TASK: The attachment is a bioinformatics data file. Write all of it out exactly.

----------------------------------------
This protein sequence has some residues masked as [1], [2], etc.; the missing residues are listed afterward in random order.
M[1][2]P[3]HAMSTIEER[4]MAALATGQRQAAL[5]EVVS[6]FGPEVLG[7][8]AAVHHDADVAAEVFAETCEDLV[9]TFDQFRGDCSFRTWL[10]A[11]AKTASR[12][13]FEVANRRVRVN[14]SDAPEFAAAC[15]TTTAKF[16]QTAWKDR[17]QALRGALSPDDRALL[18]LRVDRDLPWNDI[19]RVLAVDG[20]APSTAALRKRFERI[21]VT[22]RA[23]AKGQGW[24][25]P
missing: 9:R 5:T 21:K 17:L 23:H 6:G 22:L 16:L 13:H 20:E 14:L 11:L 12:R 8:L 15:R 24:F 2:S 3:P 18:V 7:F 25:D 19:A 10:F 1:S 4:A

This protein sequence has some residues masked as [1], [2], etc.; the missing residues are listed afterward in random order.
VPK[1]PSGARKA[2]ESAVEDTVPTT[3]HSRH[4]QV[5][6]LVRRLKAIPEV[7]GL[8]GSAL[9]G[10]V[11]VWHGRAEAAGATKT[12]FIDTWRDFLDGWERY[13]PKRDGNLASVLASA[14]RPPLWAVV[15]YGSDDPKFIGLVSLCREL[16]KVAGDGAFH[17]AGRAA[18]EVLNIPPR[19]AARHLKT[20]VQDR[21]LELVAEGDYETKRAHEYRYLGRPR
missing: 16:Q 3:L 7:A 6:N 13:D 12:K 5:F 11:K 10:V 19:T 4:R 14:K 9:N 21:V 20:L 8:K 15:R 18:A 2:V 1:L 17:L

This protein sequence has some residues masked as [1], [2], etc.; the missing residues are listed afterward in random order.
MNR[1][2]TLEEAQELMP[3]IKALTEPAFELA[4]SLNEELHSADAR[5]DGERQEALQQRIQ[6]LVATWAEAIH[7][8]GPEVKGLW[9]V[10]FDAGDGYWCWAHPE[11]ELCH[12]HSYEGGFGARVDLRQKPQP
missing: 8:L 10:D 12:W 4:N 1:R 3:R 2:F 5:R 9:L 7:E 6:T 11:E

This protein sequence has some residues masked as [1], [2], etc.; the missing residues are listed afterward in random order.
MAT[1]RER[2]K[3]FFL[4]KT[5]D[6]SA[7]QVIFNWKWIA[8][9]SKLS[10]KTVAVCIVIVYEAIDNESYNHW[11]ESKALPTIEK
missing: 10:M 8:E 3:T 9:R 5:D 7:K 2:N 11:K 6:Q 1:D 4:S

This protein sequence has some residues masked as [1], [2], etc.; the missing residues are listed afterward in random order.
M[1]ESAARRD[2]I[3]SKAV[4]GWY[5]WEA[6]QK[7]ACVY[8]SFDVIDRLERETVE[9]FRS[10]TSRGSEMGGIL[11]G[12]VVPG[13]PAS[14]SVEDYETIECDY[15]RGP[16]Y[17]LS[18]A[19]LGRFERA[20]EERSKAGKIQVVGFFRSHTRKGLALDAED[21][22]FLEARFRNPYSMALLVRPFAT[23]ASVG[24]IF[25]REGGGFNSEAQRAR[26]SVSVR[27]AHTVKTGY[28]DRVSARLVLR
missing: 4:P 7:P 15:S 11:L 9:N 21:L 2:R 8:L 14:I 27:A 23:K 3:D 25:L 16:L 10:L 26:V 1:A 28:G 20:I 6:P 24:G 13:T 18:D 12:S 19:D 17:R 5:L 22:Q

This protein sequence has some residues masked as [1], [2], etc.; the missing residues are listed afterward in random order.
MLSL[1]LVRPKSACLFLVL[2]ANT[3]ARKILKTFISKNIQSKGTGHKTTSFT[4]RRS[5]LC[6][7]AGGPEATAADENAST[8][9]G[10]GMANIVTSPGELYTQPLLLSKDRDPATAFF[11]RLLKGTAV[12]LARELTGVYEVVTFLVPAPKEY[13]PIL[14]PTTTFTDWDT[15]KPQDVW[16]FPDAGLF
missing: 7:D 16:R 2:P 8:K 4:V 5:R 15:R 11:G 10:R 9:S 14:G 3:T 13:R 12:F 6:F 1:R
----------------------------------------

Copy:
This protein sequence has some residues masked as [1], [2], etc.; the missing residues are listed afterward in random order.
M[1][2]P[3]HAMSTIEER[4]MAALATGQRQAAL[5]EVVS[6]FGPEVLG[7][8]AAVHHDADVAAEVFAETCEDLV[9]TFDQFRGDCSFRTWL[10]A[11]AKTASR[12][13]FEVANRRVRVN[14]SDAPEFAAAC[15]TTTAKF[16]QTAWKDR[17]QALRGALSPDDRALL[18]LRVDRDLPWNDI[19]RVLAVDG[20]APSTAALRKRFERI[21]VT[22]RA[23]AKGQGW[24][25]P
missing: 9:R 5:T 21:K 17:L 23:H 6:G 22:L 16:L 13:H 20:E 14:L 11:L 12:R 8:L 15:R 24:F 2:S 3:P 18:V 7:F 25:D 19:A 10:F 1:S 4:A

This protein sequence has some residues masked as [1], [2], etc.; the missing residues are listed afterward in random order.
VPK[1]PSGARKA[2]ESAVEDTVPTT[3]HSRH[4]QV[5][6]LVRRLKAIPEV[7]GL[8]GSAL[9]G[10]V[11]VWHGRAEAAGATKT[12]FIDTWRDFLDGWERY[13]PKRDGNLASVLASA[14]RPPLWAVV[15]YGSDDPKFIGLVSLCREL[16]KVAGDGAFH[17]AGRAA[18]EVLNIPPR[19]AARHLKT[20]VQDR[21]LELVAEGDYETKRAHEYRYLGRPR
missing: 16:Q 3:L 7:A 6:N 13:D 12:K 5:F 11:K 10:V 19:T 4:R 14:K 9:N 21:V 20:L 8:K 15:R 18:A 2:V 1:L 17:L

This protein sequence has some residues masked as [1], [2], etc.; the missing residues are listed afterward in random order.
MNR[1][2]TLEEAQELMP[3]IKALTEPAFELA[4]SLNEELHSADAR[5]DGERQEALQQRIQ[6]LVATWAEAIH[7][8]GPEVKGLW[9]V[10]FDAGDGYWCWAHPE[11]ELCH[12]HSYEGGFGARVDLRQKPQP
missing: 8:L 10:D 12:W 4:N 1:R 3:R 2:F 5:R 9:L 7:E 6:T 11:E

This protein sequence has some residues masked as [1], [2], etc.; the missing residues are listed afterward in random order.
MAT[1]RER[2]K[3]FFL[4]KT[5]D[6]SA[7]QVIFNWKWIA[8][9]SKLS[10]KTVAVCIVIVYEAIDNESYNHW[11]ESKALPTIEK
missing: 10:M 8:E 3:T 9:R 5:D 7:K 2:N 11:K 6:Q 1:D 4:S

This protein sequence has some residues masked as [1], [2], etc.; the missing residues are listed afterward in random order.
M[1]ESAARRD[2]I[3]SKAV[4]GWY[5]WEA[6]QK[7]ACVY[8]SFDVIDRLERETVE[9]FRS[10]TSRGSEMGGIL[11]G[12]VVPG[13]PAS[14]SVEDYETIECDY[15]RGP[16]Y[17]LS[18]A[19]LGRFERA[20]EERSKAGKIQVVGFFRSHTRKGLALDAED[21][22]FLEARFRNPYSMALLVRPFAT[23]ASVG[24]IF[25]REGGGFNSEAQRAR[26]SVSVR[27]AHTVKTGY[28]DRVSARLVLR
missing: 4:P 7:P 15:S 11:L 9:N 21:L 2:R 8:L 14:I 27:A 23:K 3:D 25:L 16:L 10:L 26:V 1:A 28:G 20:I 6:P 24:G 13:T 18:D 12:S 19:D 17:R 5:L 22:Q

This protein sequence has some residues masked as [1], [2], etc.; the missing residues are listed afterward in random order.
MLSL[1]LVRPKSACLFLVL[2]ANT[3]ARKILKTFISKNIQSKGTGHKTTSFT[4]RRS[5]LC[6][7]AGGPEATAADENAST[8][9]G[10]GMANIVTSPGELYTQPLLLSKDRDPATAFF[11]RLLKGTAV[12]LARELTGVYEVVTFLVPAPKEY[13]PIL[14]PTTTFTDWDT[15]KPQDVW[16]FPDAGLF
missing: 7:D 16:R 2:P 8:K 4:V 5:R 15:R 11:G 10:R 9:S 14:G 3:T 13:R 12:F 6:F 1:R